BlackBerry & Lenovo?!

It seems only a short while ago that we were discussing the future of BlackBerry and their ongoing plight. Now, perhaps, help is on the horizon in the shape of Lenovo. According to several articles Lenovo have sighed a no-disclosure agreement with BlackBerry that will allow them to view the Canadian company’s financial accounts. After putting themselves up for sales earlier this year BlackBerry have seen the welcoming news in the past few weeks about the BBM app achieving 10 million downloads in only a very short space of time.

BlackBerry still have a large number of government and corporate customers who utilise the platform so any acquisition by any company will have numerous interested parties. The regulators are sure to take a long hard look at any proposition given the size and account base BlackBerry possess. Indeed BlackBerry has already reached a preliminary multi-billion deal with a party called Fairfax Financial Holdings. Fairfax and Lenovo could not be the only offers heading Canada’s way as Mike Lazaridis one of the co-founders of BlackBerry is reportedly working with a group that could be interested in purchasing this once market leading brand.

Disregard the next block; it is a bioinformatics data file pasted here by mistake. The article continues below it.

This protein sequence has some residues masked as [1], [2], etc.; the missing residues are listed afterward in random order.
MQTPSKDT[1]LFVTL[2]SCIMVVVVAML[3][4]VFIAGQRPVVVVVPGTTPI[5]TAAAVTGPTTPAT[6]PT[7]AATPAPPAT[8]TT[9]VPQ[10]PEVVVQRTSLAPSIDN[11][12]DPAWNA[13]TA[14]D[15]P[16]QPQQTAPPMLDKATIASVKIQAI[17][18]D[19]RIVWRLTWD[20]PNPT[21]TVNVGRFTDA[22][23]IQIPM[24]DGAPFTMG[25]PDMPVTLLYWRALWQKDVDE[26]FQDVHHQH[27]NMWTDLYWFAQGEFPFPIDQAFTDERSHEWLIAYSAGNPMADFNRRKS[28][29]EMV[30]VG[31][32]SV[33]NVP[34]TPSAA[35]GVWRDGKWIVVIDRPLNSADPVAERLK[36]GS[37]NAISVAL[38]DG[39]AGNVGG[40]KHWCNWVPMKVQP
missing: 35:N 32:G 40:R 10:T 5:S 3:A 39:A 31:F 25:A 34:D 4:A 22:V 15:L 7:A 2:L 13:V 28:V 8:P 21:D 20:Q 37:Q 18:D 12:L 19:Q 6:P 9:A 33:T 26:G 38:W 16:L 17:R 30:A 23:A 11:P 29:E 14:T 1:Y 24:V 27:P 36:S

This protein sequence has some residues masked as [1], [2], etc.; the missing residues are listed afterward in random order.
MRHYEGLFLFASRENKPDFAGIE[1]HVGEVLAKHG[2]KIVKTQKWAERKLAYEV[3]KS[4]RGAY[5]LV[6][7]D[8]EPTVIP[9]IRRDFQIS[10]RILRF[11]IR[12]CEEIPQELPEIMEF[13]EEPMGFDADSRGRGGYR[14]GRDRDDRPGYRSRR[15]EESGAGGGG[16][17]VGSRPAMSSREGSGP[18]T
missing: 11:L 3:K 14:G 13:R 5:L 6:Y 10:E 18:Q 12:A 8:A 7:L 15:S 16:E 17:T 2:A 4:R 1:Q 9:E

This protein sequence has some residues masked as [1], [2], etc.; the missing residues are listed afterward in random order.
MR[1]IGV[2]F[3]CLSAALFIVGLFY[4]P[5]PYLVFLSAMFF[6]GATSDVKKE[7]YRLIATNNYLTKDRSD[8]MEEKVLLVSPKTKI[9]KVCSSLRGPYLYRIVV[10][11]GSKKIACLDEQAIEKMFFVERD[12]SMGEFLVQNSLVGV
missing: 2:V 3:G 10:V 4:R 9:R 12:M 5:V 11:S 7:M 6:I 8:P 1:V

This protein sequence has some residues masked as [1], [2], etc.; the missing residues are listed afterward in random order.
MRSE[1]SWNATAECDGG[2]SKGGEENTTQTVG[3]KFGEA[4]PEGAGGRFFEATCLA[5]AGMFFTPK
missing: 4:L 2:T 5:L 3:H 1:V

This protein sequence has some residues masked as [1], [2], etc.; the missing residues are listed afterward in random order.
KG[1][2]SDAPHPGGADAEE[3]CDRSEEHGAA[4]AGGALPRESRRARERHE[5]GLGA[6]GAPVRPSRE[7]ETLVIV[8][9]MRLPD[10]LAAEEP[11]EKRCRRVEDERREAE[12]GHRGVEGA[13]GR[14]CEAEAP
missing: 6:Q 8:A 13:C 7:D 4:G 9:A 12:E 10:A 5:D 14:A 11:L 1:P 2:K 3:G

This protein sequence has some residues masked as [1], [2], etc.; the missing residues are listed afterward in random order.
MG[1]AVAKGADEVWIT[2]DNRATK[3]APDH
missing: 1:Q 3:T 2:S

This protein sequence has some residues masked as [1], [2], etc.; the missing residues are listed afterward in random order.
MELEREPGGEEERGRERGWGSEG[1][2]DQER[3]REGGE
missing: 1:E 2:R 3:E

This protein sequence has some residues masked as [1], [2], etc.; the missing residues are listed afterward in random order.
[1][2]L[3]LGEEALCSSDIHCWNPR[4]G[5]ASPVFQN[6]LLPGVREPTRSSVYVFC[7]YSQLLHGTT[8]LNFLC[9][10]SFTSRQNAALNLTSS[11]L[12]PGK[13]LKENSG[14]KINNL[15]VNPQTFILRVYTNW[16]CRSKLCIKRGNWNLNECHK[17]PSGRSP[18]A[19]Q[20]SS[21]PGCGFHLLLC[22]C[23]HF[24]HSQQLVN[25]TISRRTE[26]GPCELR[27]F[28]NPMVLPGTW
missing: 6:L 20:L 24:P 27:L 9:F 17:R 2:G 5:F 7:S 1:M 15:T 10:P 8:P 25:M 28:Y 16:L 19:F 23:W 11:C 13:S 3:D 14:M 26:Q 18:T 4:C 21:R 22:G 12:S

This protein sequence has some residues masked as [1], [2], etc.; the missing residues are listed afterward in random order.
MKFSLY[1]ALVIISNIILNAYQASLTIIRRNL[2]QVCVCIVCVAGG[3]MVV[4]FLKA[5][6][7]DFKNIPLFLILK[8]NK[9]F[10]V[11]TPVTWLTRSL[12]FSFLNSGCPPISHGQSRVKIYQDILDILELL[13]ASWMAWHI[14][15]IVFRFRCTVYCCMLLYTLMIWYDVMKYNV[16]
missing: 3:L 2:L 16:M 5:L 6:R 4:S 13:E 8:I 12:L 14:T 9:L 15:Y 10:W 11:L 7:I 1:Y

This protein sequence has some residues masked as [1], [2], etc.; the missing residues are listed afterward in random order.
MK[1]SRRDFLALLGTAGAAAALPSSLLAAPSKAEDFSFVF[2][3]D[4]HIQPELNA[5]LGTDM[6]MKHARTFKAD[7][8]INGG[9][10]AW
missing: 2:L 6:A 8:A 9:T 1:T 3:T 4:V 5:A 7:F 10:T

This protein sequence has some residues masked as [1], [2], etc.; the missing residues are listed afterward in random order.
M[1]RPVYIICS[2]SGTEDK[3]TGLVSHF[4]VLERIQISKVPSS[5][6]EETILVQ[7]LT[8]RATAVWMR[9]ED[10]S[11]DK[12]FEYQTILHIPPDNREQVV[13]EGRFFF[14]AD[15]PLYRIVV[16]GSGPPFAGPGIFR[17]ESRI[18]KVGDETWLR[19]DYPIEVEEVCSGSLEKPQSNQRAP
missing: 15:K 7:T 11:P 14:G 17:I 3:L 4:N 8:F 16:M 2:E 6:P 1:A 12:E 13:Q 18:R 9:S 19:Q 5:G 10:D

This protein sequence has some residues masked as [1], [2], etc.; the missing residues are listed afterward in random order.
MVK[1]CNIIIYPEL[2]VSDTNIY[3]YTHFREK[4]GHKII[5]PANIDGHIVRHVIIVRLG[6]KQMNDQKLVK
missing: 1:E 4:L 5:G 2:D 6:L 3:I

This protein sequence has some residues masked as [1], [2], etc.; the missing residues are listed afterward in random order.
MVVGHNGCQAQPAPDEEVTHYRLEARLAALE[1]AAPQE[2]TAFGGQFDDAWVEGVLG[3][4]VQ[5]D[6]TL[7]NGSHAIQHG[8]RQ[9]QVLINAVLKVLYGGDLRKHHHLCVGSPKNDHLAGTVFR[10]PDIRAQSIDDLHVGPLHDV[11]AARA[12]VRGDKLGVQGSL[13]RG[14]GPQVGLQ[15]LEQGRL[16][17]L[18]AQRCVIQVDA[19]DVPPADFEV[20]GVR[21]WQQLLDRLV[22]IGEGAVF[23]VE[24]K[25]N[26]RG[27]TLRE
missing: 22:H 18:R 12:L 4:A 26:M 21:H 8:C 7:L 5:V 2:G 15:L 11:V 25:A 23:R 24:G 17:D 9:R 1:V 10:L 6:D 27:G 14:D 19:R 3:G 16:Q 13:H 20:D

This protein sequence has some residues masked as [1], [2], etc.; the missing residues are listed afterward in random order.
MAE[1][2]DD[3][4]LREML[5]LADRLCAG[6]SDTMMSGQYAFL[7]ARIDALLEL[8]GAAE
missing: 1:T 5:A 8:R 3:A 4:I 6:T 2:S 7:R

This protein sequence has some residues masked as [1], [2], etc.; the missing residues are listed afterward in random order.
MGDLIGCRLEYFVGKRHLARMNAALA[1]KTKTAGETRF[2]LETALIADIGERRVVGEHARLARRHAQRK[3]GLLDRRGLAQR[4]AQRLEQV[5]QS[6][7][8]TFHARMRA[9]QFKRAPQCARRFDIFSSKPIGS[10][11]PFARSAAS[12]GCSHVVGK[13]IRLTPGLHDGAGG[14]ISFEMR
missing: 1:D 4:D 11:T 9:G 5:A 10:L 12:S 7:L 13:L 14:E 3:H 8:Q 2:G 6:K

The majority of BlackBerry users often cite the security the platform offers as major reason for the continued use – something which is especially important for corporations and governments. The purchasing of said brand by a Chinese company who has allegedly had very poor levels of commitment to personal privacy could instantly turn customers away from the brand. You could argue why companies and consumers buy Lenovo laptops but it would appear that mobiles are bigger security list in some consumer’s eyes.

According to an article on the Reuter website under the ‰’Investment Canada Act’ the federal government has a wide range of powers when it comes to overseas business buying up Canadian companies – including blocking deals that are not deemed as bringing any net benefit to the country or if it believes the deal possess a threat to national security. That’s not to imply that a deal selling to Lenovo would be a threat to national security or not in Canada’s interest but it does make the process a lot more interesting to watch!

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